James Brown has never really been portrayed as a sympathetic man, but for a short period in the late 60s he was suddenly taken by a sense of duty to artists who had been fixtures at King Records when he was first signed there over a decade earlier. First up was his tribute album “Thinking About Little Willie John And A Few Nice Things”, which mixed originals with versions of songs John had first sung. Next he began working with Hank Ballard, who had been signed to King since 1953; the collaboration produced the LP “You Can’t Keep A Good Man Down”. He then produced a couple of sides with organist Bill Doggett, who’d reached #1 R&B/#2 Pop with his 1956 instrumental ‘Honky Tonk’.
A hit of that size meant that Doggett was never short of gigs, and in its aftermath he reached the R&B Top 20 five more times. In 1960 he left King, signing to Warner Brothers, then with Columbia in 1962 and Sue Records in 1964. In the meantime, King kept up a steady release schedule of Doggett records and he re-signed with them in 1965, staying for two years. 1969 saw him back again at King for another couple of years.
Doggett’s recordings from this period took two distinct paths: some were almost cheesy easy listening sides, while others suggested he was keeping up with modern trends. The most obvious manifestation of this was his collaboration with James Brown and his JBs, who were incredibly tight on the top-side of the super-rhythmic ‘Honky Tonk Popcorn’. The popcorn was Brown’s dance rhythm of the year: he had made #1 R&B with ‘Mother Popcorn’, #2 with ‘Let A Man Come In And Do The Popcorn’. The B-side of the single was Doggett’s funk update of ‘Honky Tonk’, which worked even better than Brown’s own 1972 remake.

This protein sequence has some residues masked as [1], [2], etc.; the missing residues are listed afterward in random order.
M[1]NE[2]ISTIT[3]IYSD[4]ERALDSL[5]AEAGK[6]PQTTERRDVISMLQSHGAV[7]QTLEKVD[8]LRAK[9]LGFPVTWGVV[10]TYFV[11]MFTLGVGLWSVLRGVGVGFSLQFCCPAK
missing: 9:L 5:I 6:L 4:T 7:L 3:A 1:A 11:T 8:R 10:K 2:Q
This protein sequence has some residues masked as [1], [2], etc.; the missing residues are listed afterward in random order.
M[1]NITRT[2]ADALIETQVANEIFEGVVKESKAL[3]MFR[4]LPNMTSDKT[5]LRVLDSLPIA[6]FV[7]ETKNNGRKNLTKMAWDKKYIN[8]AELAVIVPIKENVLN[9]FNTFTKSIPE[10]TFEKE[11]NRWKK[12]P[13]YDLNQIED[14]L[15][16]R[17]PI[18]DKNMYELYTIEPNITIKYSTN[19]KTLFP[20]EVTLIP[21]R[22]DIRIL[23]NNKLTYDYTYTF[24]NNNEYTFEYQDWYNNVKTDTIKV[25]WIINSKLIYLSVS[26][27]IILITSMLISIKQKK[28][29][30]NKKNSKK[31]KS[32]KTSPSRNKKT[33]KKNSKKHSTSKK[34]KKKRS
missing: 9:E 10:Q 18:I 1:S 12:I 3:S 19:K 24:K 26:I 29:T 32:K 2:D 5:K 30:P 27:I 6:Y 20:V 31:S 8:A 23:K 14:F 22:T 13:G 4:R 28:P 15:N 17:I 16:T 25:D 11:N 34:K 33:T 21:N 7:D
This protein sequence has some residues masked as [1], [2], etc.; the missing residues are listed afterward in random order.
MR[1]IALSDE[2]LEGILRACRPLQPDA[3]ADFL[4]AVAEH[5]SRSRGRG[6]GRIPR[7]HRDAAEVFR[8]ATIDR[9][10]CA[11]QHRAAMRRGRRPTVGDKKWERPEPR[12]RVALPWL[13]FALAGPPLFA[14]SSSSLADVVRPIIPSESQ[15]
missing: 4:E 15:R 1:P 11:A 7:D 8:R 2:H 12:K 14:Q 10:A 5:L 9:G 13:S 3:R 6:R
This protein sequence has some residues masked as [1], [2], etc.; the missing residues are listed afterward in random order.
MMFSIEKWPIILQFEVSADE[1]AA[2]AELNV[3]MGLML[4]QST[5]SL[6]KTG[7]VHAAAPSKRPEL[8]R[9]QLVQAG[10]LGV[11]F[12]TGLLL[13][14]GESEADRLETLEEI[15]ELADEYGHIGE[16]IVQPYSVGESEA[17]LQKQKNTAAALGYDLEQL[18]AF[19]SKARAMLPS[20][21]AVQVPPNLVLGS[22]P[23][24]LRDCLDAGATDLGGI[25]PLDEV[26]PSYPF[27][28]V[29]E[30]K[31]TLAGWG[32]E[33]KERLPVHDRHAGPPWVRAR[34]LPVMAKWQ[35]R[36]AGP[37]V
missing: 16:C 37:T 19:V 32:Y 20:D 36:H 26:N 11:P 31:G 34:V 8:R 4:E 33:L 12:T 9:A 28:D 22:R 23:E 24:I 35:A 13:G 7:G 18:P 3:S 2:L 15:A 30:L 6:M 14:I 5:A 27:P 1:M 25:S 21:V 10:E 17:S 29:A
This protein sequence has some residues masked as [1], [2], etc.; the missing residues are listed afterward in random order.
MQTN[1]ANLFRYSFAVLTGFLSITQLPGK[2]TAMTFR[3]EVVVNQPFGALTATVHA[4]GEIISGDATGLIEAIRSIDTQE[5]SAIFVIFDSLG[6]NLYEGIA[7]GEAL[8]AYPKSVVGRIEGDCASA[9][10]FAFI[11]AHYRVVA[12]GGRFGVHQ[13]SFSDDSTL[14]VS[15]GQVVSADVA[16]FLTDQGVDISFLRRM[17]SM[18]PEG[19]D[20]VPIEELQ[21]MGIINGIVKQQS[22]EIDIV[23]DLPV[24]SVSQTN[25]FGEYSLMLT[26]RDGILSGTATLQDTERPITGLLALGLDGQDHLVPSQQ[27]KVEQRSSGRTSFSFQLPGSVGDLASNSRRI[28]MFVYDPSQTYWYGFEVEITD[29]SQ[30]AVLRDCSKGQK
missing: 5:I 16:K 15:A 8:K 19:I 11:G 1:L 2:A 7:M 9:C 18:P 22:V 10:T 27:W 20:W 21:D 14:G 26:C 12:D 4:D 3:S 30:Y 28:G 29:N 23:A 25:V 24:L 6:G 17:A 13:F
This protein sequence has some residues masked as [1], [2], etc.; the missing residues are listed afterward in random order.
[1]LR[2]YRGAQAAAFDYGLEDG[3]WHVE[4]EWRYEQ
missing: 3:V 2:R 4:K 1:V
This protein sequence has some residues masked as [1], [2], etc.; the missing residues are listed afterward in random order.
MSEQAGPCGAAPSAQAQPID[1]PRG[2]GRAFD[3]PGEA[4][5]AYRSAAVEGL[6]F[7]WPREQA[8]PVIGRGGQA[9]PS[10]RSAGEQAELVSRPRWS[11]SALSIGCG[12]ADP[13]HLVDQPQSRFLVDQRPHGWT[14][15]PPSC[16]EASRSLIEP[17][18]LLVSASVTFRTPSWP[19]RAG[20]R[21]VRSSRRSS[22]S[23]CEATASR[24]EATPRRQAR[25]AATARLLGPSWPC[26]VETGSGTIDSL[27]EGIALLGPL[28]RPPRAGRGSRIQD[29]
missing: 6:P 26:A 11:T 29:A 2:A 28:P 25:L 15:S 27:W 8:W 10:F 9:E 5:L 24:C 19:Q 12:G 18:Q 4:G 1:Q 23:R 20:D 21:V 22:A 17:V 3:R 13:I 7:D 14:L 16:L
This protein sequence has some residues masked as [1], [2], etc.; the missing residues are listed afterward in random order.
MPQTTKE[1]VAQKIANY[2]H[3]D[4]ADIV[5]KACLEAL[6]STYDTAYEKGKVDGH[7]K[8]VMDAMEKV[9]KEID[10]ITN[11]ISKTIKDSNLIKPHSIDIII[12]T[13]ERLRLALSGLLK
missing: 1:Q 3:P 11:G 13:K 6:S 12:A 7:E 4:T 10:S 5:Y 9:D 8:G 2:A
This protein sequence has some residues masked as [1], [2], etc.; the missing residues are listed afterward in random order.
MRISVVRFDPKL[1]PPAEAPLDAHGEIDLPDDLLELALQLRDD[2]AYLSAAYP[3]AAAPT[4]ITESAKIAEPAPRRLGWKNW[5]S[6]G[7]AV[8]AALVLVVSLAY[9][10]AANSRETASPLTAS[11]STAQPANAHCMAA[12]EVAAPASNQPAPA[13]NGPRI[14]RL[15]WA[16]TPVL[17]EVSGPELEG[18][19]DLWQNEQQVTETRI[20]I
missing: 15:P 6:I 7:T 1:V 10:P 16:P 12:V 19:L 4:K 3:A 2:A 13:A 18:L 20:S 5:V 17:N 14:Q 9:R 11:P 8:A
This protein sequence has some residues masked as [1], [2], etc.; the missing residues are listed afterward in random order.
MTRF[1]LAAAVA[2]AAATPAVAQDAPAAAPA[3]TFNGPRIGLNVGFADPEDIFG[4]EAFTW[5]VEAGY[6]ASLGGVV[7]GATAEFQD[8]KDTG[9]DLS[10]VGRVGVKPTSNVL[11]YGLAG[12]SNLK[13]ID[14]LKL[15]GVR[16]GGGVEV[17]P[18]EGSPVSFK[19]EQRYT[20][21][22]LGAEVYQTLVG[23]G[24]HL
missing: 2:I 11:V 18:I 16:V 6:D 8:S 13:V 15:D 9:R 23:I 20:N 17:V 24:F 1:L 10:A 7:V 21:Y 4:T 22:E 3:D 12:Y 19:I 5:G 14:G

King then gathered up a bunch of recent Doggett recordings to make the “Honky Tonk Popcorn” album. It was marketed as a James Brown production but, other than the two single sides, it contained no cuts produced by Brown. Instead it featured a fascinating mix of grooves that evoke smoky clubs and juke joints. ‘Mad’ and a scorching version of Edwin Starr’s ‘Twenty Five Miles’ were released as singles.
For this reissue we’ve turned up five bonus tracks. Of these, ‘Before Lunch’, ‘Short Stack’ and ‘Some Kind Of Head’ were lined up for inclusion on an album to be called “Take Your Shot”, but we’re pretty sure this did not make it past the planning stage and was replaced by “Honky Tonk Popcorn”, with these three dropped to make room for the two James Brown-produced cuts and ‘Twenty Five Miles’. ‘Before Lunch’ sounds like the finest record Booker T & the MGs forgot to make, while ‘Short Stack’ ups the pace to frantic. Best of all is the brilliant ‘Some Kind Of Head’, which takes the feel of a Stax instrumental.
The other bonus tracks, ‘Sassy B’ and ‘Wet And Satisfied’, offer a fascinating insight into the history of Funkadelic. In the time between recording Funkadelic’s first two albums guitarist Eddie Hazel and bass-player Billy Nelson left the group. Nelson joined Doggett’s band for a short time. Until now Eddie Hazel’s participation on a Doggett session was unknown. However, the songwriting credits and the guitar style suggest that he too was working alongside Nelson and Doggett.
The ‘Honky Tonk Popcorn’ single and album did not return Doggett to the charts, but he remained active. He kept recording and toured until the year he died. He tended to revert to the style which made him famous: the 50s boogie shuffle that had been the basis of his defining hit. When he died on 13 November 1996 his short sojourn into funk was largely forgotten except by a few clubbers around the world who coveted this in-demand LP.
By Dean Rudland